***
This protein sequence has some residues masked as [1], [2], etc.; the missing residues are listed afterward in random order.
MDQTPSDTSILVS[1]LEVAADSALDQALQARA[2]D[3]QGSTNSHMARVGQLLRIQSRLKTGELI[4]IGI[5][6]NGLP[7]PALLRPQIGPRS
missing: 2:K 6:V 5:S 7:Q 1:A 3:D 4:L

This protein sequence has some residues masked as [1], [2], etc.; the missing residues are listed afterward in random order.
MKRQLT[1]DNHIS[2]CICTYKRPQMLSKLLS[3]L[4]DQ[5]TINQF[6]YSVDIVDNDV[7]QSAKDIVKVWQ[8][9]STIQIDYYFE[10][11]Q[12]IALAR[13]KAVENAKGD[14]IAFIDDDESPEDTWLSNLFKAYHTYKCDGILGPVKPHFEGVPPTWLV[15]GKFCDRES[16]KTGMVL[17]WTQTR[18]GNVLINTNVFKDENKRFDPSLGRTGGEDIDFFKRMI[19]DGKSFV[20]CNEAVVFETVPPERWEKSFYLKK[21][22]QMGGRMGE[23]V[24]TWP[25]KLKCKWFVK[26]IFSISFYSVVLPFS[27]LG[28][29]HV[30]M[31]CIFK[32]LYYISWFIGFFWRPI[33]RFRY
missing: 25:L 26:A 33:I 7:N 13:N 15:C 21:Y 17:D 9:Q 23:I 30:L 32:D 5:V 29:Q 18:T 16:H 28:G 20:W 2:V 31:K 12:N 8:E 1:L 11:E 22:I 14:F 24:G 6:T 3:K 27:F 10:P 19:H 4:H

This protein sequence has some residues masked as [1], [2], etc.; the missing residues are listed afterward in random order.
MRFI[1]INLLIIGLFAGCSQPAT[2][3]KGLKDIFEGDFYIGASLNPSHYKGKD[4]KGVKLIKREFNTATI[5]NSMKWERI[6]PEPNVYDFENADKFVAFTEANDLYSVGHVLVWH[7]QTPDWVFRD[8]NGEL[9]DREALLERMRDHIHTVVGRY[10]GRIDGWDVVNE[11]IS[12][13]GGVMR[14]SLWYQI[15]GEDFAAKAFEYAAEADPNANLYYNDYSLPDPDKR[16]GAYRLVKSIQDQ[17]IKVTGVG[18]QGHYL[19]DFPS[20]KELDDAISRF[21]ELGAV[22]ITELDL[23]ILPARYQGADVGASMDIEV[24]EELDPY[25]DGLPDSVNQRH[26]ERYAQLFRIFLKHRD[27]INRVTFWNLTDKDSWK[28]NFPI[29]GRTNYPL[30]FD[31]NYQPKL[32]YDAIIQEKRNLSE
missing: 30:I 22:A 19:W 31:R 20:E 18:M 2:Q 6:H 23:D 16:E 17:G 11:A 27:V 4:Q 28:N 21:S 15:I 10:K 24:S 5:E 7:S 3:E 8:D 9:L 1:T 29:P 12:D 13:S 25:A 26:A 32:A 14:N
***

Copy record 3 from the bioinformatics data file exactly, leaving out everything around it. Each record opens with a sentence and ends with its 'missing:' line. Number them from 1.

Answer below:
This protein sequence has some residues masked as [1], [2], etc.; the missing residues are listed afterward in random order.
MRFI[1]INLLIIGLFAGCSQPAT[2][3]KGLKDIFEGDFYIGASLNPSHYKGKD[4]KGVKLIKREFNTATI[5]NSMKWERI[6]PEPNVYDFENADKFVAFTEANDLYSVGHVLVWH[7]QTPDWVFRD[8]NGEL[9]DREALLERMRDHIHTVVGRY[10]GRIDGWDVVNE[11]IS[12][13]GGVMR[14]SLWYQI[15]GEDFAAKAFEYAAEADPNANLYYNDYSLPDPDKR[16]GAYRLVKSIQDQ[17]IKVTGVG[18]QGHYL[19]DFPS[20]KELDDAISRF[21]ELGAV[22]ITELDL[23]ILPARYQGADVGASMDIEV[24]EELDPY[25]DGLPDSVNQRH[26]ERYAQLFRIFLKHRD[27]INRVTFWNLTDKDSWK[28]NFPI[29]GRTNYPL[30]FD[31]NYQPKL[32]YDAIIQEKRNLSE
missing: 30:I 22:A 19:W 31:R 20:E 18:M 2:Q 6:H 23:D 16:E 17:G 11:A 27:V 4:Q 28:N 21:S 15:I 10:K 24:S 5:E 7:S 3:E 8:D 9:L 1:T 29:P 12:D 13:S 25:A 26:A 32:A 14:N